Disorders of Cholesterol Biosynthesis, Genetics of

Abstract

Smith–Lemli–Opitz syndrome (SLOS) is the most common and best understood of the inborn errors of cholesterol metabolism. Comprising a heterogeneous group of disorders, inborn errors in cholesterol biosynthesis result in characteristic but variable phenotypes. SLOS is an inherited disorder caused by mutations in DHCR7 which encodes the final enzyme in the cholesterol synthetic pathway. There are eight other cholesterol biosynthesis disorders described in the pre‐Squalene and post‐Squalene pathways. Phenotypic features of SLOS and the other eight disorders are thought to be related to cholesterol deficiency and/or accumulation of cholesterol precursors and their metabolites. A better understanding of SLOS and these other inborn errors of cholesterol biosynthesis may shed light on the importance of cholesterol biosynthesis in embryo‐ and morphogenesis as well as provide clues to treatment.

Key Concepts

  • Developing brain tissue is dependent on endogenous cholesterol biosynthesis.
  • Cholesterol is a fundamental component of cell membranes and myelin, a precursor of bile acids, Vitamin D and steroid hormones synthesis and is crucial in cellular signalling.
  • Cholesterol influences embryonic and postnatal development.
  • Cholesterol can play a role in autism and socio‐behavioural problems.
  • Inborn errors of cholesterol metabolism are a heterogeneous group of at least nine disorders, with more likely to be identified.

Keywords: Smith–Lemli–Opitz syndrome; inborn error of metabolism; Squalene; sterol; cholesterol; cholesterol biosynthesis

Figure 1. Cholesterol biosynthesis pathway with affected gene and sterol metabolism disorders delineated. Affected enzyme defects are shown in italics, affected gene shown in CAPS and italics inserted along the link to the call outs, and the corresponding sterol metabolism disorders are inserted in the call outs. Disorders, genes and enzyme defects are schematically highlighted in the pre‐Squalene and post‐Squalene pathway. Lanosterol synthesis at the end of the pre‐Squalene pathway is the first important committed step of cholesterol synthesis in the post‐Squalene pathway. Affected genes: MVK, mevalonate kinase; POR, cytochrome P450 oxidoreductase; MSMO1 (SC4MOL), methylsterol monooxygenase1 (Sterol‐C4‐methyl oxidase); NSDHL, NAD(P) dependent steroid dehydrogenase‐like; EBP, emopamil‐binding protein; SC5DL, sterol C5‐desaturase like; DHCR24, 24‐dehydrocholesterol reductase; DHCR7, 7‐dehydrocholesterol reductase. Sterol Metabolism Disorders: MVA – mevalonic aciduria; HIDS – hyper‐IgD and periodic fever syndrome; POROK3 – Porokeratosis 3, multiple types; ABS1 – Antley–Bixler syndrome with genital anomalies and disordered steroidogenesis; MCCPD – Microcephaly, congenital cataract, and psoriasiform dermatitis; CHILD, Congenital Hemidysplasia with Icthyosiform nevus and limb defects; CDPX2, X‐linked Dominant Chondrodysplasia Punctata 2; SLOS – Smith–Lemli–Opitz syndrome.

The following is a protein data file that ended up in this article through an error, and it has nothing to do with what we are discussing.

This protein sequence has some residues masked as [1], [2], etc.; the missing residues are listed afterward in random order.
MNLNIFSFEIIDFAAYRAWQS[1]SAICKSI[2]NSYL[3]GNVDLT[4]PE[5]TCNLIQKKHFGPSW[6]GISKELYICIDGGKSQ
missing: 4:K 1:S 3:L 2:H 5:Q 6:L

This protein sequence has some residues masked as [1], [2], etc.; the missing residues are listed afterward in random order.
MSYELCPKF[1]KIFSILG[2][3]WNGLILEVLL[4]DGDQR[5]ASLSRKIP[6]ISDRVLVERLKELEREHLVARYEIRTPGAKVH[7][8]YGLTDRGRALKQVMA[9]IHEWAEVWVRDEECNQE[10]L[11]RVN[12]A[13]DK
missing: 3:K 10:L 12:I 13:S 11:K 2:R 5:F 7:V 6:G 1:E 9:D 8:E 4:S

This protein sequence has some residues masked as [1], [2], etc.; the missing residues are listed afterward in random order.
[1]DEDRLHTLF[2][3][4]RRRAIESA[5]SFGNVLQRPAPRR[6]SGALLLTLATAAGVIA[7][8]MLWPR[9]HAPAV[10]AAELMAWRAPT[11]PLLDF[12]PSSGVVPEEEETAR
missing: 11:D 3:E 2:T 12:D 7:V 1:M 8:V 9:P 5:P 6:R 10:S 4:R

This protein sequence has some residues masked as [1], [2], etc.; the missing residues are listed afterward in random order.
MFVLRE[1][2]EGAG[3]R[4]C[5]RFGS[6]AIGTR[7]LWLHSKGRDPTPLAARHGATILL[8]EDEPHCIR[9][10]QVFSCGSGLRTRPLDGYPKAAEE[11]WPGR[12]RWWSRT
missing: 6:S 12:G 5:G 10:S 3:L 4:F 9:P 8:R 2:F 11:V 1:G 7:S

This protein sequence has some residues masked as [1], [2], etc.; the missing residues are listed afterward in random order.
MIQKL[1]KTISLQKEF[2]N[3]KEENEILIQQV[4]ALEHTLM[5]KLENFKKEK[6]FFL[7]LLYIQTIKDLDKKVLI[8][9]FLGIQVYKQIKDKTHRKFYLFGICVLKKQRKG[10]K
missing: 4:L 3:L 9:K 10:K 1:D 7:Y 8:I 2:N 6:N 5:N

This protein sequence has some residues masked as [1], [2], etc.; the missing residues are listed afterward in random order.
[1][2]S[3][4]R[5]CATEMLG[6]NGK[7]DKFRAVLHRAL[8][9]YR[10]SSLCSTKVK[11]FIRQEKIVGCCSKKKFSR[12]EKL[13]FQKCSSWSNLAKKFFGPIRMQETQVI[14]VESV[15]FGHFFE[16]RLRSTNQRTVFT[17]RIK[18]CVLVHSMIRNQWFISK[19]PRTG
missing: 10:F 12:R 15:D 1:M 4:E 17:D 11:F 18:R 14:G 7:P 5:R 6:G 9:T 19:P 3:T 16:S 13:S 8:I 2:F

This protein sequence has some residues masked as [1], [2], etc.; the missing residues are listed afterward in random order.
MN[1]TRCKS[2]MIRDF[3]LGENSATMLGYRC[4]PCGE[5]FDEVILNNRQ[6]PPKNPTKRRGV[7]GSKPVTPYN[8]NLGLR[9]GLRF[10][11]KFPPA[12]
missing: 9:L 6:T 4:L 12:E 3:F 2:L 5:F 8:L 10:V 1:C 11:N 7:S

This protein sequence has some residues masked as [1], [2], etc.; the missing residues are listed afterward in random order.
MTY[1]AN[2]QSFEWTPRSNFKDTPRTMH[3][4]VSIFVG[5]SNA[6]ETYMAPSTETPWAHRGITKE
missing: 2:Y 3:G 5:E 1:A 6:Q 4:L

Figure 2. Typical phenotypic facial features of children with SLOS include microcephaly, small low‐set ears, a broad high forehead, blepharoptosis, epicanthal folds, a broad nasal bridge, a short nose with anteverted nares, cleft palate and micrognathia.
close

References

Andersson HC, Kratz L and Kelley R (2002) Desmosterolosis presenting with multiple congenital anomalies and profound developmental delay. American Journal of Medical Genetics 113: 315–319.

Aughton DJ, Kelley RI, Metzenberg A, Pureza V and Pauli RM (2003) X‐linked dominant chondrodysplasia punctata (CDPX2) caused by a single gene mosaicism in a male. American Journal of Medical Genetics 116A: 255–260.

Battaile KP and Steiner RD (2000) Smith–Lemli–Opitz syndrome: the first malformation syndrome associated with defective cholesterol synthesis. Molecular Genetics and Metabolism 71 (1–2): 154–162.

Battaile KP, Battaile BC, Merkens LS, Maslen CL and Steiner RD (2001) Carrier frequency of the common mutation IVS8‐1G>C in DHCR7 and estimate of the expected incidence of Smith–Lemli–Opitz syndrome. Molecular Genetics and Metabolism 72 (1): 67–71.

Braverman N, Lin P, Moebius FF, et al. (1999) Mutations in the gene encoding 3β‐hydroxysteroid Δ8,7‐isomerase cause X‐linked dominant Conradi–Huenermann syndrome. Nature Genetics 22: 291–294.

Brunetti‐Pierri N, Gaetano C, Rossi M, et al. (2002) Lathosterolosis, a novel multiple‐malformation/mental retardation syndrome due to a deficiency of 3β‐hydroxysterol Δ5‐desaturase. American Journal of Human Genetics 71: 952–958.

Caruso PA, Poussaint TY, Tzika AA, et al. (2004) MRI and 1H MRS findings in Smith–Lemli–Opitz syndrome. Neuroradiology 46 (1): 3–14. Epub 2003 November 5.